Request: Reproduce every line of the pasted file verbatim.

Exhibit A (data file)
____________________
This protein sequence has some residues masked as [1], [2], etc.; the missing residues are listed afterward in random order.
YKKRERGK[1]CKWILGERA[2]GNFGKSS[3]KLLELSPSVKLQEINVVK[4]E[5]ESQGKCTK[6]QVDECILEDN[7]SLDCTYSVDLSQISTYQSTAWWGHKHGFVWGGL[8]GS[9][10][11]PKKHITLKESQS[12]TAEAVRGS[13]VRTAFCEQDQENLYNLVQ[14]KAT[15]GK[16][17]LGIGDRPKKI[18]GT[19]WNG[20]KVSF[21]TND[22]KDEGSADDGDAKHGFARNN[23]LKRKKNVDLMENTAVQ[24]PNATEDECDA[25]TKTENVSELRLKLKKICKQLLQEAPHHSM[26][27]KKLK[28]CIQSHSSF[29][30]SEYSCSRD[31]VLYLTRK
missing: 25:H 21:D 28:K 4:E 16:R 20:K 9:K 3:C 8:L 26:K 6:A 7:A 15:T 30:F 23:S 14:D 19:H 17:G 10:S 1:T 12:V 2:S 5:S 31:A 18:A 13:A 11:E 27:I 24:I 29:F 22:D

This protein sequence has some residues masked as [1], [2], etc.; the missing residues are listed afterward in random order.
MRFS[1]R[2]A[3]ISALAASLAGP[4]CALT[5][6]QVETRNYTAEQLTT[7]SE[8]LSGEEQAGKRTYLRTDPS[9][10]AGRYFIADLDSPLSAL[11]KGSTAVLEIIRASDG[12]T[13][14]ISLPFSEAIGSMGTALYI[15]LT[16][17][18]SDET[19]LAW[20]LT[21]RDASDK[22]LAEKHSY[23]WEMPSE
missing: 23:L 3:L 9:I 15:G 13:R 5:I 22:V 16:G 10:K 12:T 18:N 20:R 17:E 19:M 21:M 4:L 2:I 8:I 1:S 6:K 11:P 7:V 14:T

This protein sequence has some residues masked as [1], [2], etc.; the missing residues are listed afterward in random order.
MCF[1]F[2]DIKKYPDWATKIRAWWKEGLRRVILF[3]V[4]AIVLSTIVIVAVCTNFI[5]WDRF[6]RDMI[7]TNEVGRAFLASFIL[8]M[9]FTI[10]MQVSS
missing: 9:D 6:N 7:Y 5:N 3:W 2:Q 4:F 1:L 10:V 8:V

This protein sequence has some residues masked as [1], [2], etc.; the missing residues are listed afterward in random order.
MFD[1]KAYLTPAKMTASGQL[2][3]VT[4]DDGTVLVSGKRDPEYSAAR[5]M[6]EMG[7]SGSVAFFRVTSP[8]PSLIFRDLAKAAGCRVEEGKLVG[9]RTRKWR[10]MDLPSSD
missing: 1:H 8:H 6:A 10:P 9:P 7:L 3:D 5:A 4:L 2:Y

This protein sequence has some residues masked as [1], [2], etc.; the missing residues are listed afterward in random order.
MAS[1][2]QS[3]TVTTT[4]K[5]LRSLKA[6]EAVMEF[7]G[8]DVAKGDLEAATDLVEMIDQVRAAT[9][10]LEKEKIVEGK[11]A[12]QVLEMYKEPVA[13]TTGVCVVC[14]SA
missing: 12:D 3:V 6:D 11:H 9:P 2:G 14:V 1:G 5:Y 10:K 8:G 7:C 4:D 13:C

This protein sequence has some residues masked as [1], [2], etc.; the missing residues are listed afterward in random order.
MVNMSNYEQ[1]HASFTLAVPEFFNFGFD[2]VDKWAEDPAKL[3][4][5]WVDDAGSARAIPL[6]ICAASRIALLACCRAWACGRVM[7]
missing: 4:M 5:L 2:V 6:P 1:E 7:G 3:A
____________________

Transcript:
This protein sequence has some residues masked as [1], [2], etc.; the missing residues are listed afterward in random order.
YKKRERGK[1]CKWILGERA[2]GNFGKSS[3]KLLELSPSVKLQEINVVK[4]E[5]ESQGKCTK[6]QVDECILEDN[7]SLDCTYSVDLSQISTYQSTAWWGHKHGFVWGGL[8]GS[9][10][11]PKKHITLKESQS[12]TAEAVRGS[13]VRTAFCEQDQENLYNLVQ[14]KAT[15]GK[16][17]LGIGDRPKKI[18]GT[19]WNG[20]KVSF[21]TND[22]KDEGSADDGDAKHGFARNN[23]LKRKKNVDLMENTAVQ[24]PNATEDECDA[25]TKTENVSELRLKLKKICKQLLQEAPHHSM[26][27]KKLK[28]CIQSHSSF[29][30]SEYSCSRD[31]VLYLTRK
missing: 25:H 21:D 28:K 4:E 16:R 20:K 9:K 3:C 8:L 26:K 6:A 7:A 15:T 30:F 23:S 14:D 19:H 17:G 10:S 1:T 12:V 2:S 5:S 31:A 18:A 13:A 11:E 27:I 24:I 29:F 22:D

This protein sequence has some residues masked as [1], [2], etc.; the missing residues are listed afterward in random order.
MRFS[1]R[2]A[3]ISALAASLAGP[4]CALT[5][6]QVETRNYTAEQLTT[7]SE[8]LSGEEQAGKRTYLRTDPS[9][10]AGRYFIADLDSPLSAL[11]KGSTAVLEIIRASDG[12]T[13][14]ISLPFSEAIGSMGTALYI[15]LT[16][17][18]SDET[19]LAW[20]LT[21]RDASDK[22]LAEKHSY[23]WEMPSE
missing: 23:L 3:L 9:I 15:G 13:R 5:I 22:V 16:G 10:K 12:T 18:N 20:R 17:E 19:M 21:M 4:L 2:I 8:I 1:S 6:K 11:P 7:V 14:T

This protein sequence has some residues masked as [1], [2], etc.; the missing residues are listed afterward in random order.
MCF[1]F[2]DIKKYPDWATKIRAWWKEGLRRVILF[3]V[4]AIVLSTIVIVAVCTNFI[5]WDRF[6]RDMI[7]TNEVGRAFLASFIL[8]M[9]FTI[10]MQVSS
missing: 9:D 6:N 7:Y 5:N 3:W 2:Q 4:F 1:L 10:V 8:V

This protein sequence has some residues masked as [1], [2], etc.; the missing residues are listed afterward in random order.
MFD[1]KAYLTPAKMTASGQL[2][3]VT[4]DDGTVLVSGKRDPEYSAAR[5]M[6]EMG[7]SGSVAFFRVTSP[8]PSLIFRDLAKAAGCRVEEGKLVG[9]RTRKWR[10]MDLPSSD
missing: 1:H 8:H 6:A 10:P 9:P 7:L 3:D 5:A 4:L 2:Y

This protein sequence has some residues masked as [1], [2], etc.; the missing residues are listed afterward in random order.
MAS[1][2]QS[3]TVTTT[4]K[5]LRSLKA[6]EAVMEF[7]G[8]DVAKGDLEAATDLVEMIDQVRAAT[9][10]LEKEKIVEGK[11]A[12]QVLEMYKEPVA[13]TTGVCVVC[14]SA
missing: 12:D 3:V 6:D 11:H 9:P 2:G 14:V 1:G 5:Y 10:K 8:G 7:C 4:D 13:C

This protein sequence has some residues masked as [1], [2], etc.; the missing residues are listed afterward in random order.
MVNMSNYEQ[1]HASFTLAVPEFFNFGFD[2]VDKWAEDPAKL[3][4][5]WVDDAGSARAIPL[6]ICAASRIALLACCRAWACGRVM[7]
missing: 4:M 5:L 2:V 6:P 1:E 7:G 3:A